Monthly Archives: July 2008

The prophet of El Dorado Street

There is a house on our morning commute whose owner has anointed himself as the neighborhood prophet. Sort of like a block parent, for those old enough to remember the concept, only with creepier signage and no milk and cookies.

No, in true prophetic fashion, this person doesn’t ask for permission and he certainly doesn’t make apologies. He simply reportsinterprets the news. And he’s been doing this a longs as we’ve lived in Stockton. There is a pickup parked down the street with similar declarations, only bigger, on whitewashed plywood and festooned with American flags. As a service to you, dear reader, I’ll find out the pickup prophet and the prophet of El Dorado Street are one in the same. I hope to make his signage a semi-regular offering here on I Write The Blogs.

In the meantime, enjoy these gems.

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Filed under humor, politics, Religion

We interrupt our regularly scheduled post…

I just finished a pretty good post and I lost it during a botched save and publish attempt. No sign of it in my draft queue. Instead of throwing the iBook through a window — which would only punish the innocent, since this is an ongoing WordPress issue — I bring you the following pictures of my tomato garden. It’s amazing how much they have grown in two months. I must say, I’m pretty proud of them, especially since I grew them from seed.

UPDATE: The previous post was saved. See below for details.

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Filed under gardening, Heirloom tomatoes

On forgiveness

“For if you forgive others for their transgressions, your heavenly Father will also forgive you. 15“But if you do not forgive others, then your Father will not forgive your transgressions.” Matt. 6:14-15, NASB

During our Monday morning commute, a gravel truck ran a red light, saw our vehicle and continued with his wide right turn. I had no choice but to cross the double-yellow line and risk driving into oncoming traffic. We were fortunate; the oncoming lanes were empty and I managed to pass the truck and continue driving.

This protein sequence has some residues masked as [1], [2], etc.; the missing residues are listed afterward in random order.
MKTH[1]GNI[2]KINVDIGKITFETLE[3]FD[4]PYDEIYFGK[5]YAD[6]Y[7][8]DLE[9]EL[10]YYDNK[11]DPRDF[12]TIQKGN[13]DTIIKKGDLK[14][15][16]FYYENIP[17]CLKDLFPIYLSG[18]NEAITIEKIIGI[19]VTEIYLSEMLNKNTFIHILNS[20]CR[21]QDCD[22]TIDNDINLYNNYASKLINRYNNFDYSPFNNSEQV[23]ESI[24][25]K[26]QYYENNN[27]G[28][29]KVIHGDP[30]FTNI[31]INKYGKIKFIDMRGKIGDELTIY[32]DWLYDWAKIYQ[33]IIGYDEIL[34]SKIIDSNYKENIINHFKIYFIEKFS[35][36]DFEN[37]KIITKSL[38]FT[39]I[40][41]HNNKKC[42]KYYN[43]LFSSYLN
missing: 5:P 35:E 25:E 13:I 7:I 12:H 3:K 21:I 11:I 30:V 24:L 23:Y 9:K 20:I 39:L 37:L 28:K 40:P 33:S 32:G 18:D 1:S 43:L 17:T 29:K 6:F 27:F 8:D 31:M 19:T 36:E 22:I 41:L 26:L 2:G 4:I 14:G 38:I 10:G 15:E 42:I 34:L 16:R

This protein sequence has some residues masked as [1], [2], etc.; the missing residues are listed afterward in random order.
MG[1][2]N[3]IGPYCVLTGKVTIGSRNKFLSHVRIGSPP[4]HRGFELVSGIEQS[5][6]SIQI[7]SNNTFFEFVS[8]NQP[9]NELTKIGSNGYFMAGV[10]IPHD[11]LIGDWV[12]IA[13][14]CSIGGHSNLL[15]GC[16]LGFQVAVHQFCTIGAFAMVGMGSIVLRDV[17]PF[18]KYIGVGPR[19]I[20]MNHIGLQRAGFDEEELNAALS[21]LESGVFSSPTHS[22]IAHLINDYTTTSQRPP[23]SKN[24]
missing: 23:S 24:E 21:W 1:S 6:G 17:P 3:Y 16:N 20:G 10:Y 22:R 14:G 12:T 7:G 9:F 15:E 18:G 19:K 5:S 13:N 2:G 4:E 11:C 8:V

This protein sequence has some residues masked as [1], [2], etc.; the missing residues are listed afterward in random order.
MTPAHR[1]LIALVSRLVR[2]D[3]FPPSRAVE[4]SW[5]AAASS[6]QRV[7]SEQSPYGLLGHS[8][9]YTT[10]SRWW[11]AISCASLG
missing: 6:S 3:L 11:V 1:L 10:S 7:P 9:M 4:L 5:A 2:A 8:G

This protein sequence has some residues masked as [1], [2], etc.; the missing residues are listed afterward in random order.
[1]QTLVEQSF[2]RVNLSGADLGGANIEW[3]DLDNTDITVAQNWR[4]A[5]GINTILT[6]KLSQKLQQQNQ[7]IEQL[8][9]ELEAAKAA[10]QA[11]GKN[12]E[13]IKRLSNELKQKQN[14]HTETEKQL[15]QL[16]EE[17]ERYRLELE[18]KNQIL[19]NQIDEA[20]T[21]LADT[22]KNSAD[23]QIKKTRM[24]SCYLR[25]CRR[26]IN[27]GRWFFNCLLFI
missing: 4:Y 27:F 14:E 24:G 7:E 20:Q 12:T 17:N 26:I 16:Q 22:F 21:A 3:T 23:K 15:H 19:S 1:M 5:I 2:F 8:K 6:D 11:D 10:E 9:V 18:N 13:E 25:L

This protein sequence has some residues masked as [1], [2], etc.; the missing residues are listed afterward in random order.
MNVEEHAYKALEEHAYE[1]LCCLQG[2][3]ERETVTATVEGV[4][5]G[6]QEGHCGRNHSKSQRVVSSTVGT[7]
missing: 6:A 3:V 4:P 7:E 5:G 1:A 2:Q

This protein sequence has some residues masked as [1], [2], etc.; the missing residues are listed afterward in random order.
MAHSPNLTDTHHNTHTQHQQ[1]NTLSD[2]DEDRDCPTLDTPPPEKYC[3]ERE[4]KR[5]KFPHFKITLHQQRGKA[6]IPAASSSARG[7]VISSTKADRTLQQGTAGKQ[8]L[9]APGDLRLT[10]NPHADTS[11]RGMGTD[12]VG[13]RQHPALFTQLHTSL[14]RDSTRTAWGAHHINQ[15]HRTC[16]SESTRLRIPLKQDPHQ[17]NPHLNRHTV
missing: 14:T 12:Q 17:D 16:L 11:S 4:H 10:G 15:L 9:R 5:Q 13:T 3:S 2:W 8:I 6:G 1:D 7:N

I slowed down to get the license information. This is a vast improvement from the verbal taunts, gestures and aggressive behavior I would have done in retaliation when I was much younger several years ago only a few years ago. There is a blinding rage that can overtake me when someone acts as though they are entitled to drive how and where they please, with no regard for the safety or consideration for other motorists. This kind of anger, a drunkenness of emotion, would lead me to grabbing the offending motorist by the throat and pounding their face into the hood of their car, if I knew I could get away with it. Without the lordship of Christ in my life, I am horrified of what I would be like.

I was seething with anger but I came to my senses when I realized that a) the truck driver didn’t get out of bed with the intention of running me off the road. b) the driver trailed back considerably after I passed him, possibly meaning that he had some regret about the mishap. (It must be said, however, that he completely ignored us when he pulled alongside us at the next stoplight.) c) my wife and I were still alive and unharmed, which is all that really mattered.

As a means of cementing the morning’s life lesson, I heard the following broadcast on NPR’s This I Believe. Kim Phuc was 9 years old on June 8, 1972, when her village in South Vietnam was bombed with napalm. She is the naked girl in the Pulitzer-Prize-winning photograph by Nick Ut, whose clothes were burned from her body by the napalm. She suffered severe burns on her body and is still in pain as a result.

And yet, she chose to forgive. She became a Christian in 1982 and heads an organization that helps children who are war victims.

As Kim puts it: “If that little girl in the picture can do it, ask yourself: Can you?”

Further exploration: The Fetzer Institute: The Campaign for Love & Forgiveness.

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Filed under forgiveness